How did Suzuki's firing from Nikkatsu affect your position at the studio?
Jo Shishido: After Branded to Kill, president Hori said "I don't understand this movie. You're fired!" He didn't make another movie for seven years. Seijun had a lot of friends and supporters in the company. Some of the assistant directors or young art directors, actors too, who worked with him left at the same time left in protest. Some of them started working on radio programs. I did some radio plays at this time.
I was at Nikkatsu for 18 years. Seijun was fired in 1967, so I left after him. After that he made his next movie at Shochiku, A Story of Sorrow and Sadness, which I also appeared in. He got a lot of awards and critical acclaim for his movies in the 80s, such as Zigeurnerweisen. I didn't appear in any of the movies he made that won awards! He's about 82 now and still making movies. He just finished Princess Raccoon.
How was the atmosphere at Nikkatsu in the three or four years between his firing and the moment the company started making Roman Porno films?
Jo Shishido: Yujiro Ishihara had already left by this time. All the rest of us, such as Akira Kobayashi, Hideki Takahashi, Tetsuya Watari, had all been fired by the time Roman Porno started. Since then TV has been my lifeline, and a few movies for other companies, such as Toho, Toei and Shochiku. So there's never been a time when I wasn't working.
I never worked in Roman Porno, but I had a completely nude scene in my last role Flower and Snake 2, with lots of Viagra! It just came out in Japan, and I think it's going to be a big success.
Toshio Masuda: I left before the company started making Roman Porno, so I never made any at all. During those years, Nikkatsu's business wasn't going so well, the box office revenues declined and all the talented actors and actresses left around this time, so the studio heads knew that they had to do something radical to bring the business back. This was why Roman Porno started. Just before this Nikkatsu merged with Daiei, which was having the same type of business problems.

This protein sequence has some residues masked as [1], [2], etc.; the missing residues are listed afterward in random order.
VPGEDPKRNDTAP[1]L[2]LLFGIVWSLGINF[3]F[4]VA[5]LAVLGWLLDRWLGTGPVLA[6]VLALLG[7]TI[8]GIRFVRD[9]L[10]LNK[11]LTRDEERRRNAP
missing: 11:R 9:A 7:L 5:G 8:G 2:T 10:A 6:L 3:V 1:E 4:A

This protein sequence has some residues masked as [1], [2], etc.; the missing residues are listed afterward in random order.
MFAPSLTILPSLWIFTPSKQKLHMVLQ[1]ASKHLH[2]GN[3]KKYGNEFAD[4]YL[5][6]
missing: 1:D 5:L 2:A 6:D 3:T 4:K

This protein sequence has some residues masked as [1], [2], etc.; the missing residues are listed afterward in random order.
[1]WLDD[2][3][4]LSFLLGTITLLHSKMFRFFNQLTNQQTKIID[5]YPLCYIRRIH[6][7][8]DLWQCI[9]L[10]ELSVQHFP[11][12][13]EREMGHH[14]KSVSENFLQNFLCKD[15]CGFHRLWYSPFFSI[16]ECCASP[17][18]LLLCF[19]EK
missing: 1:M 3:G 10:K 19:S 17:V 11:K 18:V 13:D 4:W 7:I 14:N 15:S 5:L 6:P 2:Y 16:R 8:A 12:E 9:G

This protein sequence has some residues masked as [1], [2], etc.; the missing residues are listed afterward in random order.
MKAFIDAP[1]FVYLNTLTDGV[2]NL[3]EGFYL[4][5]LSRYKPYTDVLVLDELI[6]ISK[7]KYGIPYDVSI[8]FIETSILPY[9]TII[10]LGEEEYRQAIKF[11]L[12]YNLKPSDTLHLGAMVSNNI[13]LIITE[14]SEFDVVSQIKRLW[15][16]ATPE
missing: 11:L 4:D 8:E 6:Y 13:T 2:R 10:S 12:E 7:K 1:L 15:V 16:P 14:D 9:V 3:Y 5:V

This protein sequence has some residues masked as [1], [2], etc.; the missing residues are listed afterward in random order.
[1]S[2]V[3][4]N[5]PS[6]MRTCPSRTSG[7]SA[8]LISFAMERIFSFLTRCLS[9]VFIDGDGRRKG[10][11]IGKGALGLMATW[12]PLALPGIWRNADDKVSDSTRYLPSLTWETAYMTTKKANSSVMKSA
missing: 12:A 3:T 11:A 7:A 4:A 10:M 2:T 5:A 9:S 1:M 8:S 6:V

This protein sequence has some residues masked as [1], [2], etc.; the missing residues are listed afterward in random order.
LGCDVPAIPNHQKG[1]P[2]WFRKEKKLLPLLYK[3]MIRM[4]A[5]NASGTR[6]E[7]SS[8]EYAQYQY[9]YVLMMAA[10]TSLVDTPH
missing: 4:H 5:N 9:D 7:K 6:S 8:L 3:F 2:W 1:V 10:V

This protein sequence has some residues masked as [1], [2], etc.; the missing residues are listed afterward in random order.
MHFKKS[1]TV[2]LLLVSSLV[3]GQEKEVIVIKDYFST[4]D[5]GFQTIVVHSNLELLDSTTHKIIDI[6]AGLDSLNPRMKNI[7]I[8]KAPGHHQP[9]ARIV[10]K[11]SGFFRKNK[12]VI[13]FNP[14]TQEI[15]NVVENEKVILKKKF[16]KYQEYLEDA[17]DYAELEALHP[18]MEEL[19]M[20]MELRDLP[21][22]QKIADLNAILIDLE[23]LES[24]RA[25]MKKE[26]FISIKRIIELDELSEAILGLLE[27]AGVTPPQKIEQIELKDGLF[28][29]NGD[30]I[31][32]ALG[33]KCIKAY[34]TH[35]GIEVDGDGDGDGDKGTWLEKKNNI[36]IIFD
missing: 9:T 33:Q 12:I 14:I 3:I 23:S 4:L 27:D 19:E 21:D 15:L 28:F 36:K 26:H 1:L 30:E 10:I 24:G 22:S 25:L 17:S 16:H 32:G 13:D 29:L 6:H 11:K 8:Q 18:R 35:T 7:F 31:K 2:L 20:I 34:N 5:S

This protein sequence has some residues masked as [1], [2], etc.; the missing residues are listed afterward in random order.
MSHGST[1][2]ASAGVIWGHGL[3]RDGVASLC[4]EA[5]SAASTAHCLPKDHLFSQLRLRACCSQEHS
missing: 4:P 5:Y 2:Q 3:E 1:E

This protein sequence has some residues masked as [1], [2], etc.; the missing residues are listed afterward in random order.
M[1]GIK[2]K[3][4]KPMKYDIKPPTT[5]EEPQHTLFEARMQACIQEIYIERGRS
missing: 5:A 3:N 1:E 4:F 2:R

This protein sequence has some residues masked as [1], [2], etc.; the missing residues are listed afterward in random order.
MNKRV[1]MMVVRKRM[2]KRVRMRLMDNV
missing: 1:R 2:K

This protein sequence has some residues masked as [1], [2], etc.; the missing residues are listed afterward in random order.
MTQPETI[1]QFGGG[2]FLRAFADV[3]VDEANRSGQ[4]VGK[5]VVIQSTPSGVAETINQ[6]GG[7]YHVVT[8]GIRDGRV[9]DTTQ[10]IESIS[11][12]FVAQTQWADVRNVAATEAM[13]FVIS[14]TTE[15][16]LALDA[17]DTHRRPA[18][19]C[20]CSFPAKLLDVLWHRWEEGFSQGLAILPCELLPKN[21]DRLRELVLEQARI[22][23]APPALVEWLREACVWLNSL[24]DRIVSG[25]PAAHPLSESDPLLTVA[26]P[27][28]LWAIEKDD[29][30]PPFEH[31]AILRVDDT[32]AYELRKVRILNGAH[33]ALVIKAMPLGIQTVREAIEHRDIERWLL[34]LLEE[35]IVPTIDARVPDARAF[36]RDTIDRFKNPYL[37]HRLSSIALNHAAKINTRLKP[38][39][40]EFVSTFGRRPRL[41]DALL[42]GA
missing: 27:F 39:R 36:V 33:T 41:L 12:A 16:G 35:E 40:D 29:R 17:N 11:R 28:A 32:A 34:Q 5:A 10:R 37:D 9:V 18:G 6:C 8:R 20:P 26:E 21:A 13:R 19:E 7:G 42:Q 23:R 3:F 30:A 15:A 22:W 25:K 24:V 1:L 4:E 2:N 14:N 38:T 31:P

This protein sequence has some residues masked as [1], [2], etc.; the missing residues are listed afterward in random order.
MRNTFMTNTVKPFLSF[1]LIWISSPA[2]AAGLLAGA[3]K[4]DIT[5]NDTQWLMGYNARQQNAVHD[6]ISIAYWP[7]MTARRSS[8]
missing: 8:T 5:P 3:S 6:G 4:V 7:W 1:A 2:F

I made just one film during the time Daiei and Nikkatsu had merged together, but it wasn't so successful. I quit before the company started making Roman Porno to become independent because I didn't like the system in the studio at the time. At this time I directed the Japanese sections of the Hollywood movie Tora! Tora! Tora! My situation was fairly chaotic back then, so I asked Kinji Fukasaku to join me.
The reason why I was approached to do Tora! Tora! Tora! was because I had made Red Handkerchief in 1964 with Yujiro Ishihara. One of the producers at Twentieth Century Fox, Elmo Williams, saw my film when he was casting for it.
You also worked in animation after you left Nikkatsu, notably Leiji Matsumoto's Space Battleship Yamato series, starting with Space Battleship Yamato (Uchu Senkan Yamato, a.k.a. Star Blazers) in 1974. Why did you move away from live action?
The producer Yoshinobu Nishizaki originally had been working with Osamu Tezuka. After that he became an animation producer and wanted to create his own animation, but more influenced by live action. Nishizaki had seen the movies I made with Yujiro Ishihara, and was a big a fan of Nikkatsu Action movies. So that's why he asked me to join him.